Besides being carbon-based, warm-blooded, possessing fur and secreting milk… most mammals have 7 cervical vertebrae. That’s right, with the exception of sloths and manatees, from every giraffe to every mouse… we all have 7 cervical vertebrae. Most mammals who develop a different number of neck vertebrae usually result in stillbirth, due to a crushed/ stretched spinal cord and altered blood vessels supplying the brain.Birds, reptiles, and amphibians have a varying number of vertebrae in their necks.

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The evolution, or epigenesis, of the elongated giraffe neck, is interesting. Obviously there is benefit in the ability to outcompete shorter-neck herbivores for high hanging vegetation. Amongst giraffes themselves, a longer neck favors the male’s dominance in fighting for mating. A newer theory even suggests that a giraffe’s neck may help them regulate their body temperature in hot African climates by increasing their body surface area to allow heat to escape. They also are a “cylindrical animal”, so they can turn their “flat” sides away from the direct equator sunlight to reduce the amount of heat on their skin.

But how did the giraffe develop the long neck? The prior theory that giraffes “grew” to have large necks by “stretching” towards branches on trees is Darwinian but incorrect. Ancestral giraffes likely started with a longer neck than other mammals, and this probably predated giraffes completely.

However, it continued to change size through different Giraffidae subspecies, resulting in the African okapi and giraffe we know today.

The okapi (short-necked) forked in a different direction on the family tree about 5 million years ago from the Giraffa camelopardalis (long-necked African giraffe caged in the standard American zoo). The C4-C6 vertebrae are relatively similar in length between all giraffe species. It seems it was the C2, C3, C7 and T1 bones where the juicy phylogenesis occurred.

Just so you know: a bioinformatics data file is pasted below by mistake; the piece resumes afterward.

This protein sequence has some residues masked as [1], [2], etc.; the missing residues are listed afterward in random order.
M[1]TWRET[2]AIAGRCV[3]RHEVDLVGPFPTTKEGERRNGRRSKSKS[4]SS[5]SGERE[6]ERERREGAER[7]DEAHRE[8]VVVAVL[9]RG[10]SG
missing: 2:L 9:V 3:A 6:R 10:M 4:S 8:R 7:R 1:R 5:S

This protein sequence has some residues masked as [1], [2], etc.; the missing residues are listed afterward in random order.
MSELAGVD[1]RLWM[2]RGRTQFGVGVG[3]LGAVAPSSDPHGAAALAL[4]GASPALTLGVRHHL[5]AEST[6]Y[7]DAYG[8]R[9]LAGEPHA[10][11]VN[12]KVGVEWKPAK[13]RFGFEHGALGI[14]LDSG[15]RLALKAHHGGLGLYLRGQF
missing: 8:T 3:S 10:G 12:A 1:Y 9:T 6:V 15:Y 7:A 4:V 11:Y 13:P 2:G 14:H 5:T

The first step was actually an elongated skull. Next, the C2 and C3 vertebral bodies became slender about 7 million years ago. After this, the spinous processes became high, thick, and vertically inclined about 1 million years ago. The giraffe C7 then elongated and incorporated a special blood vessel (vertebral artery) that supplies the brain, but enters higher in the C6 bone in humans and other mammals. Lastly, the T1 of a giraffe became “cervicalized”, where T1 is usually more a part of the thoracic spine in other mammals. (This point actually inserts some debate as to whether giraffes have an extra vertebra…)

The combination of these bony changes allows the 7 cervical vertebrae in giraffes to be as long as the entire human body.

At some point giraffes also developed their elongated legs along a parallel evolutionary track.

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What’s another common anatomic feature between humans and giraffes? We both have 32 teeth, although giraffes have no upper front teeth. I guess that makes them more evolutionarily related to those from Kentucky and West Virginia? (Just kidding)

Check out the gallery below for some more pictures!



Author:Dr. Adam Smith

Adam P. Smith, MD, FAANS is a board certified neurosurgeon and Rocky Mountain Brain & Spine Institute is his business providing neurosurgical information to the community. He is committed to the wellness of the patients he treats. Dr. Smith uses minimally invasive surgical approaches for the brain and spine, and uses the most up-to-date neuroimaging, surgical navigation, robotic and artificial intelligence modalities.